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With attack frequency and sophistication, the financial services industry must find ways to efficiently approach incident and breach risks. The reality is, security incidents affect financial services firms 300 times more frequently than businesses in other industries.
Firms no longer have the option to implement a cyber program. Regulations are mandatory. Examples of well-known cyber regulations come from SEC, FINRA, NYDFS, NAIC, OCIE and more. This shifting regulatory landscape can result in lost time, inefficiencies and financial impact for financial services companies.
The Cost Of Cybercrime For Financial Services
According to Accenture and Ponemon Institute, “The average annualized cost of cybercrime for financial services companies globally has increased to $18.5 million. This is the highest of all industries included in the study and more than 40% higher than the average cost of $13 million per firm across all industries.”
Most Common Types Of Attacks
• Malicious insider attacks are the most expensive type of attack for financial services firms to resolve, at $243,000 per attack, and take the longest time to resolve, at 55.1 days on average.• Ransomware takes an average of 33.8 days to resolve.• Web-based attacks take 25.9 days on average to resolve.
How Do Firms Manage Cybersecurity?
Cybersecurity focuses on safeguarding sensitive public and non-public data on computers, devices, networks and programs from unlicensed or random access. Cybersecurity has become such an important element of IT that most large enterprises, insurance companies and broker-dealers now have internal cyber teams with CISOs, cyber experts and educators.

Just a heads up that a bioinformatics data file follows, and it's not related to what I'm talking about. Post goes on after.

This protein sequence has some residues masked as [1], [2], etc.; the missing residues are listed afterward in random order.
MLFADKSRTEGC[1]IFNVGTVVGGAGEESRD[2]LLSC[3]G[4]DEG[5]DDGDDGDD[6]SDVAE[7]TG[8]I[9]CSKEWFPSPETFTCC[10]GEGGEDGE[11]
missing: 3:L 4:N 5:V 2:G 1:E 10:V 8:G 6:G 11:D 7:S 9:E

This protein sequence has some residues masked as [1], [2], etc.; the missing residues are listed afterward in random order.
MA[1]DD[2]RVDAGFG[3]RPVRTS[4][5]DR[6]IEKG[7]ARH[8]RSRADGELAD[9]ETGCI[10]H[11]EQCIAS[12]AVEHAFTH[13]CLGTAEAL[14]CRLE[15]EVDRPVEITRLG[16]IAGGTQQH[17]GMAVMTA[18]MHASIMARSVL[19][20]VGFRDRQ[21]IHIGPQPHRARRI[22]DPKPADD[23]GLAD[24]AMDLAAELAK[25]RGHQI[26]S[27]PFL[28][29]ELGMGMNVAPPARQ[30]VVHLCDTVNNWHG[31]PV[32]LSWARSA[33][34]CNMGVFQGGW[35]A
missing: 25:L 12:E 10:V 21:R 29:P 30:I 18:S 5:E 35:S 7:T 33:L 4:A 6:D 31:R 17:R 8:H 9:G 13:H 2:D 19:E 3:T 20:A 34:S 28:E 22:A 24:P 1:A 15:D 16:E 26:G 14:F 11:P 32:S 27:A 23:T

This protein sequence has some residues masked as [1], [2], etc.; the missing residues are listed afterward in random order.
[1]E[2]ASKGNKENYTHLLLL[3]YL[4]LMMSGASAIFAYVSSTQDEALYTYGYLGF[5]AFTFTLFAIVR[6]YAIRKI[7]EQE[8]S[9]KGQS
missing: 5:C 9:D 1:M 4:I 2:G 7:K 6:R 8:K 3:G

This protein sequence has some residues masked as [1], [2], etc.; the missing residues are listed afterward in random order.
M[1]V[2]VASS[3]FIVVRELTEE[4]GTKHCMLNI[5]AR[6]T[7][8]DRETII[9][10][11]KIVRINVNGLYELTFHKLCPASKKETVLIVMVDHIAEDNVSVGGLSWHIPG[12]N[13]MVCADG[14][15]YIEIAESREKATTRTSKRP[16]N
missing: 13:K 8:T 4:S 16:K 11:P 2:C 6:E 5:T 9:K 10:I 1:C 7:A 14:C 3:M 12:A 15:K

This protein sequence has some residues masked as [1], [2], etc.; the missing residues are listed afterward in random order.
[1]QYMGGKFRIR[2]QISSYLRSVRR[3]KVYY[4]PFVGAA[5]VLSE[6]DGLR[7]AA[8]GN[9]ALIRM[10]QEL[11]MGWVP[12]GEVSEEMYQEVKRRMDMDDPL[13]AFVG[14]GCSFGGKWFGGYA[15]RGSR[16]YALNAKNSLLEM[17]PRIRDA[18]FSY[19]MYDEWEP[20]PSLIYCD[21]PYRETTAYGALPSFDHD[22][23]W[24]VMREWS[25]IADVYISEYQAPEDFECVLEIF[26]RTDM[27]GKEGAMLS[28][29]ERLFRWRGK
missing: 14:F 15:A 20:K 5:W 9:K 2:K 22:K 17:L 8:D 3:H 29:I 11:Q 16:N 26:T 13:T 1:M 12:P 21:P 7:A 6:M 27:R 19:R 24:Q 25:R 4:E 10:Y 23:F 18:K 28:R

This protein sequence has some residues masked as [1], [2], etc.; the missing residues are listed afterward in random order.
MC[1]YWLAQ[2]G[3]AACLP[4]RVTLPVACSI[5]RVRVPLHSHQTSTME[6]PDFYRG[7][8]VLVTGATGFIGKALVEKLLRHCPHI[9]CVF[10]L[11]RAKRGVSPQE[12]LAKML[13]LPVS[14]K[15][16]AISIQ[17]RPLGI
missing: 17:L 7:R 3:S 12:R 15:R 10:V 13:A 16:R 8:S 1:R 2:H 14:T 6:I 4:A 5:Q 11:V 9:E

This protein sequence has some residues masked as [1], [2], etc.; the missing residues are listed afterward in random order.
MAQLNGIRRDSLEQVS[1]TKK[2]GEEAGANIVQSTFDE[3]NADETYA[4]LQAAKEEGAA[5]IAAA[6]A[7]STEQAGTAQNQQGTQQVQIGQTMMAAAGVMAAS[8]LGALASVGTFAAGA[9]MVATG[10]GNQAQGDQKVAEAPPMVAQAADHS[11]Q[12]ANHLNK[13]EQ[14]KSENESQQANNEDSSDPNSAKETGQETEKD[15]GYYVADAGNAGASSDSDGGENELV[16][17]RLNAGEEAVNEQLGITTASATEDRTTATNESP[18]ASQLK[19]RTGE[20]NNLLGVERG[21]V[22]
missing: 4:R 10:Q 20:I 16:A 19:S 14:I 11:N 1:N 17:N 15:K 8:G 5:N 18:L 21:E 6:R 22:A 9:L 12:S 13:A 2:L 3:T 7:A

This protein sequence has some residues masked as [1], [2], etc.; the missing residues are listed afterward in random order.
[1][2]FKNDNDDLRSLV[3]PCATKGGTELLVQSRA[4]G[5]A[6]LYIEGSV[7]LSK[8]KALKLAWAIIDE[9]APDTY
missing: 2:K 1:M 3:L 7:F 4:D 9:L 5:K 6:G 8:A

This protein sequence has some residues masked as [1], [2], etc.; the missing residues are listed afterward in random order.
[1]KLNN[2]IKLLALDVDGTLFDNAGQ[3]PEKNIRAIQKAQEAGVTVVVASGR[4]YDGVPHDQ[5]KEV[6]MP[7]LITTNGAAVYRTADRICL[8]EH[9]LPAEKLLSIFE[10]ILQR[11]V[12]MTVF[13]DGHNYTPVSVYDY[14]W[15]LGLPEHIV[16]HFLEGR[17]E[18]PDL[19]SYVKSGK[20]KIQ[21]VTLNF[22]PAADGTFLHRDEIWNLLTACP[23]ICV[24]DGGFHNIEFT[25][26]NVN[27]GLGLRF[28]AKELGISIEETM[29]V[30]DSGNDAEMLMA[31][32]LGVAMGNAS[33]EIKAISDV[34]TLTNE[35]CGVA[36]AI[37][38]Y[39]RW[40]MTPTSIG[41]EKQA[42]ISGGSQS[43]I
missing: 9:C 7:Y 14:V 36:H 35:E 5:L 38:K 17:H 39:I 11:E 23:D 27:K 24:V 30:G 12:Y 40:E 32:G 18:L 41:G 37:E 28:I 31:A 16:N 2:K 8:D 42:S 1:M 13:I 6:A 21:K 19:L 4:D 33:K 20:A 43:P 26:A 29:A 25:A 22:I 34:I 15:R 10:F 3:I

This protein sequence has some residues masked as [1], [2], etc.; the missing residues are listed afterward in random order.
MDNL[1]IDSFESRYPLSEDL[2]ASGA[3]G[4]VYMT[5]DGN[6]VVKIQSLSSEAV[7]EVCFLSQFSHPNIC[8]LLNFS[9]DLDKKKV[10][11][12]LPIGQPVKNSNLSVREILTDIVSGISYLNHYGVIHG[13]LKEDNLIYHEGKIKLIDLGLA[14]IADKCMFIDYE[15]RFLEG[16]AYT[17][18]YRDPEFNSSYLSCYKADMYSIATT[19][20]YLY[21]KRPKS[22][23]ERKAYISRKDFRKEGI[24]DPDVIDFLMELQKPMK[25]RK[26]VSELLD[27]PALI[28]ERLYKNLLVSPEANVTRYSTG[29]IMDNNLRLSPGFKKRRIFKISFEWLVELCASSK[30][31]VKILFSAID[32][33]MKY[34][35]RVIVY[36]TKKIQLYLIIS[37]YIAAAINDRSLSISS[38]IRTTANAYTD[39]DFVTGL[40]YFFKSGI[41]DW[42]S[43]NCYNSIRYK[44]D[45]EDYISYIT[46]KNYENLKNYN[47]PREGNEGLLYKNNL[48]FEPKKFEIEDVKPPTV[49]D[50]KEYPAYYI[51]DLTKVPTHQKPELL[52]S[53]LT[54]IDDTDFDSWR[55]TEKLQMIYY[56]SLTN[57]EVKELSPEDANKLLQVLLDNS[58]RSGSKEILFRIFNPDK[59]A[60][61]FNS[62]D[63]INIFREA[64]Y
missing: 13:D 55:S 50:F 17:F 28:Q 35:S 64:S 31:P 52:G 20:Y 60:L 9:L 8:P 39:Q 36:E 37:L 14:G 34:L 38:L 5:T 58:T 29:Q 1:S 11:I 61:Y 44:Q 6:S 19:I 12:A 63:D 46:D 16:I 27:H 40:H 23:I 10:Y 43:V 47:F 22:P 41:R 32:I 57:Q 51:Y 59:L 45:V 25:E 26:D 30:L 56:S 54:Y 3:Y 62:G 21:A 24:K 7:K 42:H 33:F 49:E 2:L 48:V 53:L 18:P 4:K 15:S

With growing complexity and multiple regulations to meet, firms of all sizes often outsource, leverage their parent company’s cyber team for enforcement or use a hybrid of both.
Five Cyber Program Elements To Stay Compliant
Generally, regulatory compliance is a framework of laws and guidelines that companies in specific industries must adhere to on an ongoing basis. Laws and regulations are issued by regulatory bodies that tightly govern over specific industries.
Certain regulatory bodies approach regulation in different ways (different product taxonomies and client classifications, additional data context, links between related elements, requirements on audit and more). Depending on the regulation, firms may have to adjust cyber program wording to adhere.
It’s hard to know how all these regulations can affect a business if the right tools aren’t in place to standardize and automate compliance, put up flags or generate reports on risk exposure.
What Can You Do?
If you already have a cyber program, compare it with this list and adjust accordingly. If you do not, this is a proposed baseline to start.
1. Documents And Cyber Folder
• Written information security policy (WISP)• Incident response plan (IRP)• Policies and procedures• Cyber insurance• Cyber event documentation
2. Private Data Protection
• Centralized user management• Endpoint and network security• Web application security
3. Third-Party Vendor Due Diligence
• Cybersecurity• Vendor agreements• Application features and settings
4. Risk Assessments
• Governance policies and procedures• Vulnerability scans• Evidence of technical controls
5. Education And Training
• Staff• Advisors• Clients
Regulators monitor status over time. Setting up a cyber program ensures minimum requirements are met and puts controls in place to properly manage and mitigate future incidents or breaches, should they occur.
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“Five Cyber Program Elements Financial Services Firms Must Cover To Stay Compliant” | Written By: Brian Edelman, CommunityVoice / Forbes – Entrepreneurs
November 19, 2019 at 08:02AM
VIEW ARTICLE ON Forbes – Entrepreneurs >> https://www.forbes.com/sites/forbesbusinesscouncil/2019/11/19/five-cyber-program-elements-financial-services-firms-must-cover-to-stay-compliant/